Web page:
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Russian soldiers stole cherries from Ukrainian farmers and got poisoned, mayor says

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Mayor Ivan Fedorov of Melitopol and a stock image of cherriesFreedom UA / Westend61 via Getty Images

  • The mayor of Melitopol said Ukrainian farmers there poisoned their cherry crop to protest Russia.

  • Ivan Fedorov said it was in response to Russian troops stealing the cherries in the Russian-occupied city.

  • Federov called the poisoned cherries a “gift” that was “prepared” for the Russians.

Russian soldiers stole cherries from Ukrainian farmers in the occupied city of Melitopol and got poisoned by them, the mayor said Thursday.

Ivan Fedorov in a Thursday telethon described this as “the latest kind of partisan resistance on the territory of Melitopol,” per The Daily Beast’s translation.

He said the farmers “prepared a gift” for the occupying Russian forces in the form of “recently treated sweet cherries, which caused mass illness among those who stole them from the farmers,” The Daily Beast reported.

Russia reinstated the sale of sweet cherries from the southeastern Ukrainian city to Crimea in early June, Russia’s state-controlled Interfax news agency reported. The city, which is in the Zaporizhzhia Oblast, has about 2,000 hectares of cherry farms producing several thousand tons of the fruit, the agency said.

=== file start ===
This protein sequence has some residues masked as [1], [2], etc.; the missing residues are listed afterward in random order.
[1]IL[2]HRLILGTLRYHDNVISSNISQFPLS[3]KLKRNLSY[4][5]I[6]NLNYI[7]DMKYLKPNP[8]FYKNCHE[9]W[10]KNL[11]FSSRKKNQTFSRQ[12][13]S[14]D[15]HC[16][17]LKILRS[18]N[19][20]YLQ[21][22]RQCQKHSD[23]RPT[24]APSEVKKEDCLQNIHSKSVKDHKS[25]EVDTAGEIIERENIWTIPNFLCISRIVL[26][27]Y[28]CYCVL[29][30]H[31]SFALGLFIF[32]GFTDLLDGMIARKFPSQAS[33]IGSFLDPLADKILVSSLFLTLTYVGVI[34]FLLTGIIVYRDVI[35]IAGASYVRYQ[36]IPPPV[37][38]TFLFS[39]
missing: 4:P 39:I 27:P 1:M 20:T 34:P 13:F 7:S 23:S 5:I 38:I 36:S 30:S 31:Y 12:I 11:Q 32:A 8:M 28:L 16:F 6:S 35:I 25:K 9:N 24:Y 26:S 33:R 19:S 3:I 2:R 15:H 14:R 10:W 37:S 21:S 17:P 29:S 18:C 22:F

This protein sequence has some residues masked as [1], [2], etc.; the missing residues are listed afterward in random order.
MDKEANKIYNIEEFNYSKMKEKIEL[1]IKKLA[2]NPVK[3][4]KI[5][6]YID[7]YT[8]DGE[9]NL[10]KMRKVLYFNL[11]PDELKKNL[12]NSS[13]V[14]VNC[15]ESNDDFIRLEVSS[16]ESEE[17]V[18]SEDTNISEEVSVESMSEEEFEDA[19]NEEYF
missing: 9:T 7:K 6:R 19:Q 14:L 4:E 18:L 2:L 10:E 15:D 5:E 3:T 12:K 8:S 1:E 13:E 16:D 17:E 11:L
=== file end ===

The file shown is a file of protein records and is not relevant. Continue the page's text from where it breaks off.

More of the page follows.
Ukraine had blocked sales to Crimea after Russia’s 2014 annexation of the territory, Interfax reported.

Last month Fedorov accused the Russian occupiers of Melitopol of sweeping up the city’s cherry harvest and only offering to pay once they are sold in Crimea, at rock-bottom prices, Ukrainian news agency UNIAN reported.

Fedorov characterized the move as theft. Interfax described it as a cooperation between Russia and Andriy Siguta, the head of Zaporizhzhia’s so-called “temporary administration.” Ukrainian media has described Siguta as a collaborator with Russian forces.

Melitopol was the first significant populated area to be captured by Russia in its invasion, having been taken the day after Putin sent his troops into Ukraine, as Reuters reported.

Fedorov was briefly kidnapped after a protest in March and a puppet mayor, pro-Russian Galina Danilchenko, was installed in his place. Fedorov was freed four days later, but the Russia-installed administration remains.

Read the original article on Business Insider


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